And you thought YOU were the one in control! Who would you say are the best negotiators? Those who get their way (atleast most of time) no matter what the scenario might be or whom the scenario might be with? Children! I used to think I was in control until my toddlers started to speak.
Here goes a conversation I had with my 2yr old son yesterday morning:
Me: Sweetheart, you can’t wear track pants EVERY day! Its jeans day today!
Son: Why are you not wearing jeans?
Me: I will change into them after my run.
Son: So I will change into my jeans after I come from school.
Me: Nope. I don’t think so. Let’s get moving, buddy.
Son: But plleeeaaassseee! I really like jeans. But they make me fall when I run with my friends and they hurt me when I climb up things in the playground.
Me: (Sigh!) Well, okay. Only today because the weather is nice and you’ll be playing out all day. Tomorrow we wear jeans!
This little munchkin, only about 1/3rd my size just talked me out of something and it was so easy. Now granted, I didn’t really put my foot down on the matter, but the kid had made his case and for all practical reasons, it was a bloody good one too!
Let’s not be fooled. These cute little people with their tiny fingers and toes, their adorable smiles and dimples can give any business executive a run for their money. They are master negotiators sans any form of training. The more I think about our conversation (and many other similar ones), the more I realize how beneficial some of these negotiating tactics can help us adults.
- The power of question. Children have absolutely no reservations with the use of the word, ‘why’. No matter what you might be talking about, you’ve got to be ready for the infamous, “But why?” My son instantly threw out a question at me putting me in a little bit of a defense mode. As adults, we listen mainly to reply with the hope that we are adding more intelligence. We seem to be in a world where we suppress questions in fear of looking ‘dumb’ or weak.
- Know your audience. Children know exactly what strings they can pull with whom and how much leeway they will get with the different people in their lives. They also know who to team up with incase additional ammunition is needed and more often than not, they are the grandparents. My kids know whom to go to for that extra piece of chocolate or for that extra story before bed-time. They know you better than you might know yourself – what your limits are, what your weakness is, what your hot topics are, etc. They get inside your head and they understand you, your likes and dislikes.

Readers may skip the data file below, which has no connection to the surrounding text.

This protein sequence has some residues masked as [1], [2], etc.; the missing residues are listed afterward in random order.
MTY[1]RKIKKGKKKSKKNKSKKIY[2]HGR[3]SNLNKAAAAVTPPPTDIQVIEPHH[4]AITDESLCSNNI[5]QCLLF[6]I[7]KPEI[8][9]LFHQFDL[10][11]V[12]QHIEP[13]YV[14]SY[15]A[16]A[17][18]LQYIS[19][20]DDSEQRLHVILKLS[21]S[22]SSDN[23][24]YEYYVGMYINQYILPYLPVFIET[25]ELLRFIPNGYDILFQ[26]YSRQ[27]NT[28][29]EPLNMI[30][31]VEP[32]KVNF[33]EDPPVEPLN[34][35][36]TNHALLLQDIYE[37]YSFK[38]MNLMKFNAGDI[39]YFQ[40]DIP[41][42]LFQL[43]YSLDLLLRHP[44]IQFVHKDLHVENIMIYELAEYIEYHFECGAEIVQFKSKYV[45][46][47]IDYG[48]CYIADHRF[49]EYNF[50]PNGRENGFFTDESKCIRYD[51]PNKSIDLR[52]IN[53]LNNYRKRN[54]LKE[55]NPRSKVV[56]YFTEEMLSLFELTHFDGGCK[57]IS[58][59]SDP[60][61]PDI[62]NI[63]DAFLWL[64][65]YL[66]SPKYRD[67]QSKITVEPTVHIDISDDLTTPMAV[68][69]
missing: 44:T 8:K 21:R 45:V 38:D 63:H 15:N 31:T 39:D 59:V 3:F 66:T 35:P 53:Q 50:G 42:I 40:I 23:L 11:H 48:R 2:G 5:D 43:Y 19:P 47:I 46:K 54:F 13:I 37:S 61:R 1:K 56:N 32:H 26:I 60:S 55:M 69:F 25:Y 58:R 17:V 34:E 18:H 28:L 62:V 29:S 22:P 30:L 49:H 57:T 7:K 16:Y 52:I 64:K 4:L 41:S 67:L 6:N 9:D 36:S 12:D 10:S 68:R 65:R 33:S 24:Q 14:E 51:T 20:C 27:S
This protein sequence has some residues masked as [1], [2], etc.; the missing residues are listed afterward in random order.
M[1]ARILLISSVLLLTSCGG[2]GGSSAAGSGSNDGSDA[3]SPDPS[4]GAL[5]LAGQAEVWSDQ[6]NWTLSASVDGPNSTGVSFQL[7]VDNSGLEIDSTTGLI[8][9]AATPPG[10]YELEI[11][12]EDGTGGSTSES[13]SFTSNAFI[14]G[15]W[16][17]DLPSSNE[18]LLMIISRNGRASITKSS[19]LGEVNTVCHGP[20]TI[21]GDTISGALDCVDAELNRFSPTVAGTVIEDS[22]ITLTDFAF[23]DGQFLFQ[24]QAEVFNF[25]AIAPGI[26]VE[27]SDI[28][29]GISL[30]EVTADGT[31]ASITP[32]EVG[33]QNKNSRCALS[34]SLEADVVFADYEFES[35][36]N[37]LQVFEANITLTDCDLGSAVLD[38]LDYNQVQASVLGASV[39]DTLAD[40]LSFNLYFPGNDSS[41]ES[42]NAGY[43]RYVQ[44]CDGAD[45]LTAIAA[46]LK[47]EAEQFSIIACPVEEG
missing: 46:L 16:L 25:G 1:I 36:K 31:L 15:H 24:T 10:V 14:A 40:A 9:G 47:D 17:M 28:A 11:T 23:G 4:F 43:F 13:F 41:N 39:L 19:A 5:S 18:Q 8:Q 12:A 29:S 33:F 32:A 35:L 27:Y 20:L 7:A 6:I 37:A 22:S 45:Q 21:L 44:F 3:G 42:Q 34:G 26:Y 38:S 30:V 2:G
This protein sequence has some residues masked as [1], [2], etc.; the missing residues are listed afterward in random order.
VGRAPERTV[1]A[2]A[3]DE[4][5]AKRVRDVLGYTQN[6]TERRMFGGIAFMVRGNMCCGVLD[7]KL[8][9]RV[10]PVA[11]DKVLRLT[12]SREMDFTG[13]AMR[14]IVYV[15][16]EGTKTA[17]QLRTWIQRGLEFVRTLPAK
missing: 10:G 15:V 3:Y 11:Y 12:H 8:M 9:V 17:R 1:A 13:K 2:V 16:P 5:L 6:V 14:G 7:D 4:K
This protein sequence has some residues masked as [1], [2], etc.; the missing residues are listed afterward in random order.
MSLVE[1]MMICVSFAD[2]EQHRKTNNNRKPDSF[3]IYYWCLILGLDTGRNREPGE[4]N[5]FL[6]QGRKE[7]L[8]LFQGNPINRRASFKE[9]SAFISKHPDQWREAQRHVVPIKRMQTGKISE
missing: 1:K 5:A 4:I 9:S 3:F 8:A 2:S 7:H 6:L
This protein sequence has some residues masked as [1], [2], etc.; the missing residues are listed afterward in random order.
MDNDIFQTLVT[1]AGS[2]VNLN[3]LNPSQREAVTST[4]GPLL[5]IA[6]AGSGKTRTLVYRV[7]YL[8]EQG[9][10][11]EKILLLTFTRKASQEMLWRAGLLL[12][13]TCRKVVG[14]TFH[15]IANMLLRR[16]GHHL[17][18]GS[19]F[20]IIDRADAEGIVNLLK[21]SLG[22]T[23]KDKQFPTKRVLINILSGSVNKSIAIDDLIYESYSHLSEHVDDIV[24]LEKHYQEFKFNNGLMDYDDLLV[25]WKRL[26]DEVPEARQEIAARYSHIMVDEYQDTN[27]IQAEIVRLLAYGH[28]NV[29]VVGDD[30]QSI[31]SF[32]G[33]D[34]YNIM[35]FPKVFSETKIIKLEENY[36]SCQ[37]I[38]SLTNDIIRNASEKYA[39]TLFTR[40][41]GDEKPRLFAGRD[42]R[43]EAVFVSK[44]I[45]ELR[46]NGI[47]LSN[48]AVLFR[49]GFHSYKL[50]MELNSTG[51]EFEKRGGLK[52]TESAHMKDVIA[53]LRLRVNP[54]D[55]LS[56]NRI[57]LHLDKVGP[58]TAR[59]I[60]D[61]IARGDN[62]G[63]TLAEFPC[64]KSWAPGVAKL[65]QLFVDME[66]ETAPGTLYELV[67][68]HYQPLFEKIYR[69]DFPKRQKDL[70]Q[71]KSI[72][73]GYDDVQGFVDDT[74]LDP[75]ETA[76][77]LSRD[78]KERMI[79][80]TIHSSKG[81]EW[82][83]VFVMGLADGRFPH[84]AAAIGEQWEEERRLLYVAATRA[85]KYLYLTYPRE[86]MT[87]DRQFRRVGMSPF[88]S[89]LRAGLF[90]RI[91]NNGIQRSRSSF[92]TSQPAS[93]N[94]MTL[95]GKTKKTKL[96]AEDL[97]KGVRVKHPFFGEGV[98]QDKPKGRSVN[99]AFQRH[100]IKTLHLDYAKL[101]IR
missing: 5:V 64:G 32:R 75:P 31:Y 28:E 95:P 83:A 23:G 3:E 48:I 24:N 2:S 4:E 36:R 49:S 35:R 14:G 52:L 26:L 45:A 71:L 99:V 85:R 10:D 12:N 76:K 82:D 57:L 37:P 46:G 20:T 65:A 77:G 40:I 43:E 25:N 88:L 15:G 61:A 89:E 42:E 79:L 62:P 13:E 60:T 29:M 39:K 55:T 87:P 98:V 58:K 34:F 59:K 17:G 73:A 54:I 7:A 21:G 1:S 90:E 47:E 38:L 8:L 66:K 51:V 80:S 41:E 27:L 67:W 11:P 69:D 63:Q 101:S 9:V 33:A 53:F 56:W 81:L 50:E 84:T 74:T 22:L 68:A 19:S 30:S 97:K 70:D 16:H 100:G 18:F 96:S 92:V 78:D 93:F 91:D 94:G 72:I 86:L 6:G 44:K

- ‘No’ is just the beginning. Children are persistent and see the word, ‘No’ as just the beginning of their conversation. They expect it and are prepared with a counter response before you can even realize what the original request was. The interest thing is they typically start by aiming pretty high. “Can I have a chocolate bar? Maybe half? Maybe a tiny cookie? Maybe an M&M?” You feel good about yourself that you didn’t give into the bar and settled with something way less. The M&M was what your child had in mind the whole time.
- Solid explanation. My son phrased his explanation very cleverly. He clarified that it isn’t the jeans that was the problem but rather what he isn’t able to do when he wears them. He didn’t say that it hurts his waist or is short. But rather knew what to say to get the desired output.
- Know when to stop. My son could have made a case that tomorrow we were to meet a friend on a playdate at the park but he got what he wanted for now and decided to stop. He will deal with the next new scenario tomorrow. And so will I.
When you stop to really listen to your child, you realize that there truly is a thing or two that you can learn from him/her. They are constantly negotiating, making their cases and defending themselves with us all day long and most of the time we, adults, don’t even realize it.
“Let’s never negotiate out of fear. But let’s never fear to negotiate.” – John. F. Kennedy